3. Research‎ > ‎

a. Projects

Project I: Identification of Metal-Directed Interactions and Reactivities among Multiple Elements at the Molecular Level in Dementia

Multiple components, including metal ions, proteins, neurotransmitters, and mediators for oxidative stress and inflammation, are suggested to be inter-communicated with each other and linked to the pathogenesis of dementia, including AD and PD. In particular, metal ions are observed to interact and react with pathogenic peptides and proteins, reactive oxygen species (ROS), and/or other species, which could facilitate the pathology or protect cells against toxicity-related pathways. Until now, however, our molecular-level understanding of the metal-involved networks composed of proteins, neurotransmitters, and mediators for oxidative stress and inflammation is very limited. In addition, how such networks are associated with neurotoxicity leading to dementia has not been revealed. To determine how metal-involved biological networks composed of proteins, neurotransmitters, and mediators for oxidative stress and inflammation are linked to dementia, Lim lab has been investigating metal-directed interactions and reactivities among these multiple features at the molecular level by multidisciplinary approaches (i.e., bioinorganic, biochemical, biophysical, and biological studies).   

Project II: Small Molecules as Chemical Tools Targeting and Modulating Individual and Inter-related Metal-linked Pathological Factors in Dementia

A distinct feature of AD and PD is the accumulation of misfolded proteins (e.g., for AD, aggregates of amyloid-β (Aβ) or hyperphosphorylated tau). Some in vitro and in vivo studies have suggested that the interactions between metal ions and misfolded proteins could be related to disease development, along with ROS generated by metals and metal-associated misfolded proteins (metal-misfolded proteins). This relationship among metal-misfolded proteins, ROS, and pathogenesis has not been clearly revealed, however. To gain a greater understanding of this relation, Lim lab has been focusing on designing small molecules as chemical tools that can target specifically metal-misfolded proteins, modulate their interactions, and eventually alter their reactivity (i.e., aggregation, ROS production). In addition, some of these chemical tools can also serve as antioxidants. Lim lab has recently prepared and characterized several series of small molecules capable of specifically targeting metal–Aβ complexes and subsequently diminishing metal–Aβ toxicity in vitro, in living cells, and in vivo (transgenic mouse model of AD).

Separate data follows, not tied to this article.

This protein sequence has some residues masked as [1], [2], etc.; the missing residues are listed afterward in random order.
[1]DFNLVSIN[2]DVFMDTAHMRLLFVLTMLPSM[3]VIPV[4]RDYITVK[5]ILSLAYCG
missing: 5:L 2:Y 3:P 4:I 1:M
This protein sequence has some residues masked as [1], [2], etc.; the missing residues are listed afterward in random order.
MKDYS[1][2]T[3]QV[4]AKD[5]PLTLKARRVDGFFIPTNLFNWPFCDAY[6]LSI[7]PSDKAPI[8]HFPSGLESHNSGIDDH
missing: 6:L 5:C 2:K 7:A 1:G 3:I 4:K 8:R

Projects III & IV: Small Molecules or Metal Complexes as Potential Therapeutics Targeting Multiple Pathological Facets in Dementia

In dementia, multiple factors and processes are suggested to be involved in pathogenesis. These pathological elements include enzymes [e.g., acetylcholinesterase (AChE) for AD, monoamine oxidase B (MAOB) for PD] and ROS, along with metals and misfolded proteins (see Program II).    

Project III: In order to discover effective therapeutics for devastating brain disorders (e.g., AD and PD), Lim lab has been taking an innovative approach to designing a single molecule targeting and subsequently regulating multiple pathological factors [i.e., metal ions, misfolded proteins, ROS, and enzymes (AChE or MAOB)]. Due to complicated, interconnected pathogenesis in dementia, an effective drug for multiple targets would be desirable.

Project IV: In cellular antioxidant defense systems, catalase acts as an enzymatic scavenger of H2Oconverting it to dioxygen and water. To clarify the mechanism of H2O2 decomposition by catalase, which is believed to involve a high-valent metal-oxo intermediate, Lim lab has been investigating the reactivity of synthetic oxoiron species with H2O2. Based on these studies and inspired by the structure and function of catalase, Lim lab will construct efficient detoxifiers of H2O2 in biological systems.